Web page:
POLI 239 British ID Cards Essay

POLI 239 British ID Cards Essay - POLI 239 National...

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POLI 239 National Identification Cards Ever since the suicide bombings in Britain on July 7, 2005, national security issues have been hotly contented in British Parliament. A strong divide exist between the two major parties’ beliefs in how to ensure domestic security. The policy of national identification cards exemplifies a clear disagreement between the Labour and Conservative parties. For the last decade the Labour Party has been the majority party in Parliament, so in 2006, when Prime Minister Tony Blair introduced the Identity Cards Act, it passed despite strong vocal opposition from the Conservative Party. This one issue can be also used as lens to describe these two parties’ general ideologies, and furthermore, how each party then fits into a general party family on the political spectrum. Referred to by the British government as the National Identity Scheme, the legislation passed by Parliament facilitated the start of a process in which every citizen in the United Kingdom must eventually acquire a government issued identity card. This card is linked to a massive government database called the National Identity Register (Identity). Meaning that the government will have access to an extensive amount of personal data, including but not limited to, “names, addresses, phone numbers, former residences, national insurance and passport numbers… fingerprints, [and] facial and iris scans” (Scott). Currently these ID cards are a high source of tension between the Labour Party, who view the policy as a necessary protection against constant criminal threats, and the Conservative Party, who see it only as a violation of privacy and an ineffective waste of money. 1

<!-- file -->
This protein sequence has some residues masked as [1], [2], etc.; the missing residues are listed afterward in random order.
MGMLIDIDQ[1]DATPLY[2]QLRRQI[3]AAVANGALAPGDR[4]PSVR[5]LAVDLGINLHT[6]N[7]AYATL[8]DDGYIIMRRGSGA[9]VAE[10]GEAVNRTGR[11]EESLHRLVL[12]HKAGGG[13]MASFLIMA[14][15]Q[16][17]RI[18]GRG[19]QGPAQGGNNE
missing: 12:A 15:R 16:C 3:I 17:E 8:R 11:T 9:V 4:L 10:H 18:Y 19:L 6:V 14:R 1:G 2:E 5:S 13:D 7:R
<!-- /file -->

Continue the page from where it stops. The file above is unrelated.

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The Labour Party is in full support of this policy. Primarily, their position is that the scheme is an effective measure to prevent identity theft and to make it much more difficult for terrorists to create false identifications. Furthermore, Tony Blair cited the prevention of illegal immigration as an added benefit of the policy in a speech to the press shortly before the bill was
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POLI 239 British ID Cards Essay - POLI 239 National...

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